Phantom Attack (part 4)
Our two Phantoms came off target in formation. Quickly I pushed my wing man back into combat spread. We weren’t done by a long shot.
“Beaver, picture between Shantini and Texaco?”
Texaco was the KC-135 inflight refueler orbiting 200 miles north. Our personal gas station.
“Section Bandits 3-5-0 for 100, HOT!”
Hot meant they were pointed at us and closing.
“Shit Ray it looks like we are going to have to fight our way out.”
“Should be fun.”
Was his emotionless response over the ICS.
“Icky say state?”
I was asking how much fuel he had.
I looked down at my state, it was close.
“Shit we don’t have the gas to screw around, Ray.”
“Icky go stealth.”
Stealth was an old Phantom trick, My options were: a. to blow through the Hornets super sonic and run away. Or b. turn with them and hope for an escape opportunity. I didn’t really have the gas for either, we definately didn’t have the gas for a. So I chose b. in stealth mode. We went to idle on one engine and minimum burner on the other. The Phantom had a nasty characteristic. It smoked like a bug truck. Long black lines of smoke would point to where you were if you had any power besides idle or burner selected. The first fighter to gain sight had a huge advantage. By going stealth we got ride of the smoke, conserved fuel and it would keep us close to cornering speed.
“3-4-0 at 55 angles 15.”
“Check ten left.”
I eased the nose down to get to 15,000 feet. We had to keep them in close to prevent giving them space to turn on us. Our speed built to 550 indicated in the descent. We were 100+ above our cornering speed, but could not come out of stealth mode this close.
“3-4-0 at 30 angles level.”
They were two minutes out at our combined closing speed. Ray and I were heads up, trying to get sight of the tiny Hornets.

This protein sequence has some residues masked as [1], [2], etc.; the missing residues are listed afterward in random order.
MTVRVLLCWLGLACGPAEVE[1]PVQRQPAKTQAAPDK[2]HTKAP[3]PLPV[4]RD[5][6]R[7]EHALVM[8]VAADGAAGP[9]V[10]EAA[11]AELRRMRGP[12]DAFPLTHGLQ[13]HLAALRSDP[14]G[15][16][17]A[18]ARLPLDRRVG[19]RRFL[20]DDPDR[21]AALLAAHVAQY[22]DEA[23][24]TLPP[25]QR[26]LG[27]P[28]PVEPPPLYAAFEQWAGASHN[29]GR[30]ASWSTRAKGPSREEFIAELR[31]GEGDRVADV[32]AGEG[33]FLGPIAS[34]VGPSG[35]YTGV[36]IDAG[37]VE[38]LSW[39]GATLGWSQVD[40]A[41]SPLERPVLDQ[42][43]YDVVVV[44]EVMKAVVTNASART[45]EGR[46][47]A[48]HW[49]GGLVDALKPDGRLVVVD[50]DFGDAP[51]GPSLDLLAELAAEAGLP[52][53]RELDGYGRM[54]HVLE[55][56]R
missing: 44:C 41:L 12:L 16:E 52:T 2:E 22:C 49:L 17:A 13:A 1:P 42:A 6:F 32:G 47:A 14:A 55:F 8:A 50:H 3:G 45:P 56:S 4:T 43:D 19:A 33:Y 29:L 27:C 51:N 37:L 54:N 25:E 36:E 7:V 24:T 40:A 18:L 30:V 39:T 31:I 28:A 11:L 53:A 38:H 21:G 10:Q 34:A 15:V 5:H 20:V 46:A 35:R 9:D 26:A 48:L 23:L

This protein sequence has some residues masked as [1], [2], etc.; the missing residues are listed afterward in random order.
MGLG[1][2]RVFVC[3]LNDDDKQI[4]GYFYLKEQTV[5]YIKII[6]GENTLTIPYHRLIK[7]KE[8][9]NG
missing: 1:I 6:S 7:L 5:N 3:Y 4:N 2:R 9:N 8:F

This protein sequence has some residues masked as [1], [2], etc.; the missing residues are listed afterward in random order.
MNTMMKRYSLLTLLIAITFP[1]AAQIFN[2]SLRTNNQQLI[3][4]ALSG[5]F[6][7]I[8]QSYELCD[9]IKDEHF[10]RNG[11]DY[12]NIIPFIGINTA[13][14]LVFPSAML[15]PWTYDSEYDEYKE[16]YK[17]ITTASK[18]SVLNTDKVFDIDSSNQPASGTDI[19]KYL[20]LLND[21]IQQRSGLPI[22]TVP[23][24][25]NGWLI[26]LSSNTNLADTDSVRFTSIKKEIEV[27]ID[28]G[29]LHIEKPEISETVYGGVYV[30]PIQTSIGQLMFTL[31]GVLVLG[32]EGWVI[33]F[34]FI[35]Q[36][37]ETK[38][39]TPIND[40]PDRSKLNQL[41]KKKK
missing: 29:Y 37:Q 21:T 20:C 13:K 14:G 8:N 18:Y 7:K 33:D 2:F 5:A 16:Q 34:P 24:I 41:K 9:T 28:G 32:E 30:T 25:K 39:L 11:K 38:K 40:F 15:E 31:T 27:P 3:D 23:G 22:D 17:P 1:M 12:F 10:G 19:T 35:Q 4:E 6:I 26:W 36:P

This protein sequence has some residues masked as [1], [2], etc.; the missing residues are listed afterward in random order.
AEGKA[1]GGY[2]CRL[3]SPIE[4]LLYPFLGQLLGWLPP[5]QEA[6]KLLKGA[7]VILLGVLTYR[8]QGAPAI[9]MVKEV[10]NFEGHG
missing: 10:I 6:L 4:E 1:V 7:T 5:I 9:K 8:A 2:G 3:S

We were going to pass inside of a few hundred feet at a combined 1000+ MPH. I decided to pull him into the phone booth to see what he had. I jammed both throttles to full burner and wrenched on 8 g’s in an early turn. Air combat is 80% mental, I wanted to see if this guy was a fighter pilot or just some dude who flew around in fighters. I put my nose on him and pulled; he was a fighter pilot. His F-18 turned to a ball of steam as he matched my move with a 9 g pull. The air was compressed so violently on his wing it turned to vapor. We were going to pass very close, neither surrendering in our little game of chicken. At the merge he rolled nose low and squatted with an incredible rate of turn. We passed so close we were both shaken by a huge jolt of turbulence created by our shock waves.
Came over my ICS.
It looked grim; he was kickin’ my ass in the turn. Time to stop fighting his fight. I unloaded and snapped to wings level, then yanked the 8 g’s right back on. The sun was high, I had to get into the sun before he shot me. As the nose reached pure vertical I unloaded and held it directly in the sun. Cranking my head around I watched the Hornet complete it’s eye-watering turn. He put his nose right on us, following us up hill. I was betting that he had come to the merge at his corner speed of around 320 KIAS, I knew with a turn like I just witnessed, he was bleeding air speed like a stuck pig. I held my nose in the safe zone of the sun, also bleeding air speed like a fat stuck pig. but, he couldn’t shoot me, his heaters wouldn’t lock me in the sun and we were outside of gun range and inside of radar guided missile range. We hung nose up waiting to see who fell first. My gamble payed off the Hornet began to fall to the earth below. I took a quick snapshot of my airspeed it was 270, enough to get my nose down first. Burying the stick in my lap I gave up everything I had left in energy, to pull the nose down. The Hornet had hit zero airspeed and was now just a falling leaf. He was venting fuel which verified that. I got lucky he was falling belly up, sweeping his tail pipes toward me. With the cool ocean in the background, even if he went to idle, my heaters would track. I got tone and sent two (simulated) his way.
“Fox two, Fox two.”
“Roger, bug out north.”
Joker meant he had enough fuel to get to the tanker and re-fuel only if we left now. Other wise he would have to Bingo, emergency divert to San Clemente Island. We headed north buried the nose to let gravity give us airspeed as we ran for our lives. The second Hornet was still alive. We were betting he too was low on fuel and couldn’t give chase in burner…
Read more Naval Aviation and air combat exploits in the Aviators Series: